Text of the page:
At 8:30am, both crewmembers participated in a live interactive educational TV exchange with Japanese fifth-and sixth-grade students assembled at the Nankai Broadcasting Corporation’s Main Hall in Matsuyama City, Japan. [Held by the Japanese Aerospace Exploration Agency (JAXA), NASA and the Nankai Broadcasting Corp. (RNB), the program was attended by approximately 500 students, some of which had the opportunity to ask the Expedition 8 crew about science and the ISS. The program, part of the Japan’s National Ministry of Education and Science, “Science Loving Plan”, focuses on the goal to inspire students’ interest in science. The mottos of the program, created to emphasize the importance and exciting elements of science, are “dreams and hopes” and “courage and vitality.”]

As reported yesterday, the upcoming attitude transition maneuver from the current sun-pointing XPOP (x-axis perpendicular to orbit plane) to earth-oriented LVLH (local vertical/local horizontal) has been moved from the Thanksgiving weekend (11/28) to 11/26 (Wednesday). Maneuver planning has been completed, with all steps conservatively designed to minimize the gimbal rates on the control moment gyros (CMGs). [Recap:  On 11/8, CMG-3 exhibited a previously unobserved vibration. Further analysis revealed other abnormal vibration responses on CMG-3, all associated with CMG desaturations (by Russian thruster firings). While the direct cause of the vibrations is not understood at this time, it is clear that limiting the gimbal rates associated with desats is less stressful on the CMG bearings and may aid in mitigating the vibration-causing mechanism.]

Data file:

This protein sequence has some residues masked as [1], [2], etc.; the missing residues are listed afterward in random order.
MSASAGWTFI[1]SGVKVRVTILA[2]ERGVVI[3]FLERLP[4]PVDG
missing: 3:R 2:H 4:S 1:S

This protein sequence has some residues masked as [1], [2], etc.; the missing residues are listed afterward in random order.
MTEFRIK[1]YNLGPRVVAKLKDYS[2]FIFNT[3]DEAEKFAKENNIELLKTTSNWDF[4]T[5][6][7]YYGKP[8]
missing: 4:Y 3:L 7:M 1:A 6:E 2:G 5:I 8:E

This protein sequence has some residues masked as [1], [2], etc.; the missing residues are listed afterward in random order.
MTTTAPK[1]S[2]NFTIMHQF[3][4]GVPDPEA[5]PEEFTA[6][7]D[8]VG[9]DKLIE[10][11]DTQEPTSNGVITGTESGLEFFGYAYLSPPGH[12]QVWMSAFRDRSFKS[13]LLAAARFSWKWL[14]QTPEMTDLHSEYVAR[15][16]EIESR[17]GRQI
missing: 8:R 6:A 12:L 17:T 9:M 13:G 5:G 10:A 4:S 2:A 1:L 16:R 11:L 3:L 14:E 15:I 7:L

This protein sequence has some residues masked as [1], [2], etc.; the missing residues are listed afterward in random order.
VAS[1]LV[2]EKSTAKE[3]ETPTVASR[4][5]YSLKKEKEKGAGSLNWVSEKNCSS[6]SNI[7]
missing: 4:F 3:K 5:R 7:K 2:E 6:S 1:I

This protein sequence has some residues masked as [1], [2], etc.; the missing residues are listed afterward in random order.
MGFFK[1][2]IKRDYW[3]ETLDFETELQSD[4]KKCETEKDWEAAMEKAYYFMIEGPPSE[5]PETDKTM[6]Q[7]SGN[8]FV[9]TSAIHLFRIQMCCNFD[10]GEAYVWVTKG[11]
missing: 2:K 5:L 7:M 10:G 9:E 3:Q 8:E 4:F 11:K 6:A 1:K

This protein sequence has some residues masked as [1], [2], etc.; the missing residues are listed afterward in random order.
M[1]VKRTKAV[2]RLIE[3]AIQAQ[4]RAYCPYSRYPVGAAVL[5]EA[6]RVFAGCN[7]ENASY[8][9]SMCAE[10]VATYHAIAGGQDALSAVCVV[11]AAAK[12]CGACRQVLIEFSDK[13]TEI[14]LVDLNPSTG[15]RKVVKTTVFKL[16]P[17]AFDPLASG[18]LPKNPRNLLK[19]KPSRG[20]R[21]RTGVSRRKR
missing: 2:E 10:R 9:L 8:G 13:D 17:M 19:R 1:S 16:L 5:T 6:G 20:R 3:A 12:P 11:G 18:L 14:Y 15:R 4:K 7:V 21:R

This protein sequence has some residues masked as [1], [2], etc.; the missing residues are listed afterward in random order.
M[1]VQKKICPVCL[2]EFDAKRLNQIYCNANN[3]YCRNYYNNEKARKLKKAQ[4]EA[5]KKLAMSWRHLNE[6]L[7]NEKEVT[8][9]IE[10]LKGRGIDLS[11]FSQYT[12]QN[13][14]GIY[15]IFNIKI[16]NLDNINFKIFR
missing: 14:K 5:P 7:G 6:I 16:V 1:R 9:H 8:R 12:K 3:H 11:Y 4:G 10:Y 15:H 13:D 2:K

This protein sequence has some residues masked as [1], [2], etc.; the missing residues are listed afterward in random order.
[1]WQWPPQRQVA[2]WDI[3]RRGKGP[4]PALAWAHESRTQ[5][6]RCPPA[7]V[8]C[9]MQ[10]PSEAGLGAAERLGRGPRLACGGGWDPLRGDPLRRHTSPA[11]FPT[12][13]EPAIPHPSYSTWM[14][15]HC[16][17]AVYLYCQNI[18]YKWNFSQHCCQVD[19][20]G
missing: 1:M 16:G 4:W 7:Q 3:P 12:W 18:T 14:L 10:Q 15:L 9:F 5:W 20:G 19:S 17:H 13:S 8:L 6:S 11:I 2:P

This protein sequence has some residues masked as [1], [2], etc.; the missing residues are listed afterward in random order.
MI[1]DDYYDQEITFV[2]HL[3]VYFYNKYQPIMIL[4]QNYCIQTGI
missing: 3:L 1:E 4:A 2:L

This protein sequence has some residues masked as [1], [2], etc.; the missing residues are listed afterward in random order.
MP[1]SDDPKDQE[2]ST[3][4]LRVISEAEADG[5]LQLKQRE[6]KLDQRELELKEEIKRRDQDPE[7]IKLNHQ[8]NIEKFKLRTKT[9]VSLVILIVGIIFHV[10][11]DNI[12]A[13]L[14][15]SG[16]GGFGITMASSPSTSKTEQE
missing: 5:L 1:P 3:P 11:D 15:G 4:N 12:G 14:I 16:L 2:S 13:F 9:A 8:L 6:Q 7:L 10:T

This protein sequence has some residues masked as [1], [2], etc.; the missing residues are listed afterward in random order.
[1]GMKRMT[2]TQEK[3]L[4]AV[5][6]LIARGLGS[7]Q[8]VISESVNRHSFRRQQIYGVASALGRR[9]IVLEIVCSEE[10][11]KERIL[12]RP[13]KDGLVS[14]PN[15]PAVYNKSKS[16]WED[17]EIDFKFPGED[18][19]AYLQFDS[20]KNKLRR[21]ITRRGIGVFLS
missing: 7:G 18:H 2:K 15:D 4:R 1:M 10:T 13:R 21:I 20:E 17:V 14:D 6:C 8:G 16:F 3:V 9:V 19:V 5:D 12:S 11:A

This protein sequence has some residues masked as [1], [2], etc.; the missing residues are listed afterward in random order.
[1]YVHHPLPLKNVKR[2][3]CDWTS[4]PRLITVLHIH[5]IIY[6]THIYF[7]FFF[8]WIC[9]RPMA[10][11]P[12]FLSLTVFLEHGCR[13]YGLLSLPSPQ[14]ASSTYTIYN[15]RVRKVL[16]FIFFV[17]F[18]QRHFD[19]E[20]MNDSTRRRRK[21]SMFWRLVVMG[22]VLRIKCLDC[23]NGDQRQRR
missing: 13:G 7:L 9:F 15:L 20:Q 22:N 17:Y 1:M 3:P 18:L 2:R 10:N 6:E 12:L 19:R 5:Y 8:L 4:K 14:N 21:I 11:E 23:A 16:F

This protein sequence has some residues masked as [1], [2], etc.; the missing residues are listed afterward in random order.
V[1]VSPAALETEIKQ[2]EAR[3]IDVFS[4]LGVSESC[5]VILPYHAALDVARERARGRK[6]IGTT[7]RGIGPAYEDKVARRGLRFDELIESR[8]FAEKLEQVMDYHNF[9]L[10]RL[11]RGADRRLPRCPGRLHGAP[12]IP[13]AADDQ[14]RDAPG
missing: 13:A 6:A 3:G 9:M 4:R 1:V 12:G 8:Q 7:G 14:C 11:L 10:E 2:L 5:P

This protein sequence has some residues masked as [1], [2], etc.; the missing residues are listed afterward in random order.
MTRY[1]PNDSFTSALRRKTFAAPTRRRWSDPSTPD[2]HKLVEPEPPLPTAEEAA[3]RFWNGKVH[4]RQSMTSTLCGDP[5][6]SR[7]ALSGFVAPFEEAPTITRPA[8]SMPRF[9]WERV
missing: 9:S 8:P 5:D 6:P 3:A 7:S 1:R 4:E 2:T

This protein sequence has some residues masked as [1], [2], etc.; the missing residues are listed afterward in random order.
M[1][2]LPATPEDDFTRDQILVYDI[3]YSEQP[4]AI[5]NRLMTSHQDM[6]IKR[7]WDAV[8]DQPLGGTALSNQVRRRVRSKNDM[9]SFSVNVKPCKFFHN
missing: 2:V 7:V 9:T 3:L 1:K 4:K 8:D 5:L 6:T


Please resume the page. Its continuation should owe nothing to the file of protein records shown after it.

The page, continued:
Last night, the crew reported a small leak from a Russian EDV water container holding treated urine. Because of the toxicity level involved, the crew was instructed, in accordance with SRD (Safety Requirements Document) rule, to triple-bag the EDV, seal it, label it as a “Biohazard” and stow it in Progress 12P. [Toxicity level of the treated urine is Level 2 (i.e., potentially catastrophic, causing moderate to severe irritation with the potential for long-term performance decrement, and may cause permanent eye damage.]

Today’s CEO (crew earth observation) targets, limited in the current XPOP attitude by flight rule constraints on the use of the Lab nadir/science window, were High Central Andean Glaciers (ISS passed to the SE of most of this target area. However, good context views of these small ice fields may have been possible left of track looking NW-ward up the spine of the high Andes), Angolan Biomass Burning (a steady offshore flow has become established along the Namibia-Angola coast. Although fire season is winding down for this area, as ISS approached the coast from the SW, the crew was asked to point the camera left of track, in high oblique views for evidence of a smoke layer moving westward over the darker sea surface), and Patagonian Glaciers (after a week of poor weather, some clearing was expected to have started by the time of the ISS pass. Although conditions may have been cloudfree, the crew’s best views should have been on the eastern flanks of the Andes. They were asked to use the long lenses to capture details of the smaller-less photographed glaciers that are visible there).

CEO images can be viewed at the websites.

See also the website “Space Station Challenge” at

U.S. and Russian Segment Status (as of 1:43pm EST).

Environmental Control and Life Support (ECLSS) and Thermal Control (TCS):